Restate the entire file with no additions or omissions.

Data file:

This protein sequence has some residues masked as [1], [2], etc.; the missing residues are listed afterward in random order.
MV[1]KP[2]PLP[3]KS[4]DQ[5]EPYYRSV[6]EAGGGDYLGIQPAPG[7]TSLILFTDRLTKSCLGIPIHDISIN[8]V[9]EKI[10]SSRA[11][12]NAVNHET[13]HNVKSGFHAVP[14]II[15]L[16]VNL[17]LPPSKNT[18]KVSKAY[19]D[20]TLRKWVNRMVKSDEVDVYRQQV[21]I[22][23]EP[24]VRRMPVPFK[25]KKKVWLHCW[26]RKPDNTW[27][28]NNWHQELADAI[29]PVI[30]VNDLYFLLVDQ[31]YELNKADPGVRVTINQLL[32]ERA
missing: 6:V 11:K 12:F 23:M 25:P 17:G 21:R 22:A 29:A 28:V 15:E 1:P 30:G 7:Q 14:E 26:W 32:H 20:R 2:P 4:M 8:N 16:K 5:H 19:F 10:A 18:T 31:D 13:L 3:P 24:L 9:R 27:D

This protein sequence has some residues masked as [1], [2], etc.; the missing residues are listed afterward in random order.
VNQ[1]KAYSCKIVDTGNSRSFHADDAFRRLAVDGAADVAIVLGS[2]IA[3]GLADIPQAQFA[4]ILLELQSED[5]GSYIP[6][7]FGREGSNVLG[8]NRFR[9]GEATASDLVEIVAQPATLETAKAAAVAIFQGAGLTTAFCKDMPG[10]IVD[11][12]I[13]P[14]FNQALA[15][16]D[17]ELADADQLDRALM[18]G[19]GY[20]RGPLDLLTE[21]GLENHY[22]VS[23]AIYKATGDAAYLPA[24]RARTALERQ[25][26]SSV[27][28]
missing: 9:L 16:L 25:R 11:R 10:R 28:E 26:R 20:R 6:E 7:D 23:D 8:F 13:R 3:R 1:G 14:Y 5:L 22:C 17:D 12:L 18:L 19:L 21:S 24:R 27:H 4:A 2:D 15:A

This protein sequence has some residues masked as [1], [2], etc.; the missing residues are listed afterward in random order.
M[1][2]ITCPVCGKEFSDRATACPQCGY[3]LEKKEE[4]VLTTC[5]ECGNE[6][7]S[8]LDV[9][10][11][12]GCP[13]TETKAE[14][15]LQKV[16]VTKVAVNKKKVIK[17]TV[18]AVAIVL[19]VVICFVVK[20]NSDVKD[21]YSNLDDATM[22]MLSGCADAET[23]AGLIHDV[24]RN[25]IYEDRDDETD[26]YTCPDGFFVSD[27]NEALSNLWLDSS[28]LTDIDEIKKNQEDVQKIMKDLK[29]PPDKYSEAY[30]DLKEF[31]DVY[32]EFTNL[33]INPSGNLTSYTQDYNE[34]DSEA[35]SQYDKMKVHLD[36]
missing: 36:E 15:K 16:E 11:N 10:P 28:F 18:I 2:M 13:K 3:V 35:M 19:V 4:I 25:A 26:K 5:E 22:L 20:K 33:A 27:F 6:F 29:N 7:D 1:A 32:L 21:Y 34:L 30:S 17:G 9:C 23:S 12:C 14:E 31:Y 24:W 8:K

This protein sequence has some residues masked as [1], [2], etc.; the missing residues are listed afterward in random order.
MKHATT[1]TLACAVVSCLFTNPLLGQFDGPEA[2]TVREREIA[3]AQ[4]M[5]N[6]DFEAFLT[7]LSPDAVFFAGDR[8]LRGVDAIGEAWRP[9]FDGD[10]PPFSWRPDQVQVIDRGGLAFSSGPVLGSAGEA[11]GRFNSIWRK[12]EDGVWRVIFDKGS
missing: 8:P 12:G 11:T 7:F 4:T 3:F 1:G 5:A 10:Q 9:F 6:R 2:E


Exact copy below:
This protein sequence has some residues masked as [1], [2], etc.; the missing residues are listed afterward in random order.
MV[1]KP[2]PLP[3]KS[4]DQ[5]EPYYRSV[6]EAGGGDYLGIQPAPG[7]TSLILFTDRLTKSCLGIPIHDISIN[8]V[9]EKI[10]SSRA[11][12]NAVNHET[13]HNVKSGFHAVP[14]II[15]L[16]VNL[17]LPPSKNT[18]KVSKAY[19]D[20]TLRKWVNRMVKSDEVDVYRQQV[21]I[22][23]EP[24]VRRMPVPFK[25]KKKVWLHCW[26]RKPDNTW[27][28]NNWHQELADAI[29]PVI[30]VNDLYFLLVDQ[31]YELNKADPGVRVTINQLL[32]ERA
missing: 6:V 11:K 12:F 23:M 25:P 17:G 21:R 22:A 29:A 28:V 15:E 1:P 30:G 7:Q 14:E 26:W 32:H 20:R 2:P 4:M 8:N 16:K 5:H 19:F 10:A 18:T 31:D 13:L 3:P 24:L 9:R 27:D

This protein sequence has some residues masked as [1], [2], etc.; the missing residues are listed afterward in random order.
VNQ[1]KAYSCKIVDTGNSRSFHADDAFRRLAVDGAADVAIVLGS[2]IA[3]GLADIPQAQFA[4]ILLELQSED[5]GSYIP[6][7]FGREGSNVLG[8]NRFR[9]GEATASDLVEIVAQPATLETAKAAAVAIFQGAGLTTAFCKDMPG[10]IVD[11][12]I[13]P[14]FNQALA[15][16]D[17]ELADADQLDRALM[18]G[19]GY[20]RGPLDLLTE[21]GLENHY[22]VS[23]AIYKATGDAAYLPA[24]RARTALERQ[25][26]SSV[27][28]
missing: 9:L 16:L 25:R 11:R 10:R 28:E 26:R 20:R 6:E 7:D 23:D 8:F 13:R 3:R 1:G 14:Y 5:L 22:C 17:D 12:L 18:L 19:L 21:S 24:R 27:H 4:A 2:D 15:A

This protein sequence has some residues masked as [1], [2], etc.; the missing residues are listed afterward in random order.
M[1][2]ITCPVCGKEFSDRATACPQCGY[3]LEKKEE[4]VLTTC[5]ECGNE[6][7]S[8]LDV[9][10][11][12]GCP[13]TETKAE[14][15]LQKV[16]VTKVAVNKKKVIK[17]TV[18]AVAIVL[19]VVICFVVK[20]NSDVKD[21]YSNLDDATM[22]MLSGCADAET[23]AGLIHDV[24]RN[25]IYEDRDDETD[26]YTCPDGFFVSD[27]NEALSNLWLDSS[28]LTDIDEIKKNQEDVQKIMKDLK[29]PPDKYSEAY[30]DLKEF[31]DVY[32]EFTNL[33]INPSGNLTSYTQDYNE[34]DSEA[35]SQYDKMKVHLD[36]
missing: 36:E 15:K 16:E 11:N 10:P 28:F 18:I 2:M 13:K 3:V 35:M 19:V 4:I 25:A 26:K 5:E 22:L 20:K 33:A 27:F 6:F 29:N 7:D 1:A 32:L 21:Y 34:L 30:S 17:G 9:C 23:S 12:C 14:E 31:Y 24:W 8:K

This protein sequence has some residues masked as [1], [2], etc.; the missing residues are listed afterward in random order.
MKHATT[1]TLACAVVSCLFTNPLLGQFDGPEA[2]TVREREIA[3]AQ[4]M[5]N[6]DFEAFLT[7]LSPDAVFFAGDR[8]LRGVDAIGEAWRP[9]FDGD[10]PPFSWRPDQVQVIDRGGLAFSSGPVLGSAGEA[11]GRFNSIWRK[12]EDGVWRVIFDKGS
missing: 8:P 12:G 11:T 7:F 4:T 3:F 1:G 5:A 10:Q 9:F 6:R 2:E